mainder in a follow-up raid. The three suspects
were arraigned yesterday.
"
fappening$...
. . are largely political today. The Human
Rights Party will meet to elect a new steering
committee and plan campaign strategy at 7:30
p.m. in the fourth floor of the Union . . . similar-
ly, the Second Ward Democrats will meet to plan
their own campaign strategy at 7:30 p.m. in North-
side Presbyterian Church . . . at 8 p.m. in the
Law Club Lounge, sociologist Jay Schulman will
speak on "Systematic Jury Selection and Its Im-
plications" as they relate to Wounded Knee and
Attica . .. a free Ukranian film, "Shadows of For-
gotten Ancestors," will be shown in 200 Lane Hall
at 7 p.m. Happily, there will be subtitles . . . the
Bach Club will have an organizational meeting
at 8 p.m. in East Quad's Greene Lounge . .. there
will be a poetry reading at 7:30 p.m. in Guild
House, with John Paval reading from his works
... another reading will be held in Stockwell Hall
Lounge at noon. This time, poet and writer Val
Grey Ward will be featured . . . and an intro-
ductory lecture in Transcendental Meditation will
be offered at 8 p.m. in the Union's Kuenzel Room.
"
X-ra ted
Sex education is difficult for two reluctant gor-
illas in the Sacramento Zoo these days. It's not
that the pair - named Chris and Susie - don't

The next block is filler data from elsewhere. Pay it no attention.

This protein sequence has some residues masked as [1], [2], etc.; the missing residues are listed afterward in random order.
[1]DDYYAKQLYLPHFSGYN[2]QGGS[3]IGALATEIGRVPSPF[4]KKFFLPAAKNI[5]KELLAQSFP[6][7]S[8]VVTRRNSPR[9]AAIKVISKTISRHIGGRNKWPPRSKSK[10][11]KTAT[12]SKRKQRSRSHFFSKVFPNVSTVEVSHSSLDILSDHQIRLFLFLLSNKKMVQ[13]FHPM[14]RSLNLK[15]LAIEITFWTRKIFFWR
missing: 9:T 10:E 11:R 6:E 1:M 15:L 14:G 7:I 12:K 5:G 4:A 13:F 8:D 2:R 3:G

have the inclination, it's just that they don't know
the mechanics, the officials say. Because they have
been in captivity all their lives, the two nine-year-
olds have been denied the learning experience
which, for gorillas, comes almost solely from ob-
servation. The solution: The zoo has obtained
an X-rated sex education film from a zoo in
Basel, Switzerland, featuring group sex among
several gorrillas. The results, however, have been
dubious. During the first showing, the gorillas be-
came more interested in. the workman operating
the projector than in the film itself. Hopes were
temporarily dashed during the third showing when
the projector broke. More showings are planned.
"
On the inside..
. . .Arts Page writer Jim Valk interviews
Christian Monitor film critic John Allen, who, in-
cidentally, is a Uuniversity graduate . . . on the
Editorial Page, a Pacific News Service article
describes the Buddhist resistance in South Viet-
nam . . . and Ray O'Hara writes about wrestler
Jim Brown on the Sports Page.
"

AP Photo
FOLLOWING HIS GRIM State of the Union message yesterday, President Ford meets a flock of Washington officials including
House minority leader Hugh Scott (R-Pa.), wearing glasses and facing the President; economic advisor Arthur Burns, white-
haired man on the left of Ford, and Lowell Weicker (R-Conn.), standing next to Burns. Ford asked for an income tax cut and an
increase in oil tariffs.

KEPT FILES ON 10.000:

Colby

admits CIA spied

the economic slump.
The President, striving to as-
sert leadership in the face of
his plunging popularity ratings,
offered to cooperate with the
heavily Democratic Congress in
solving the economic crisis -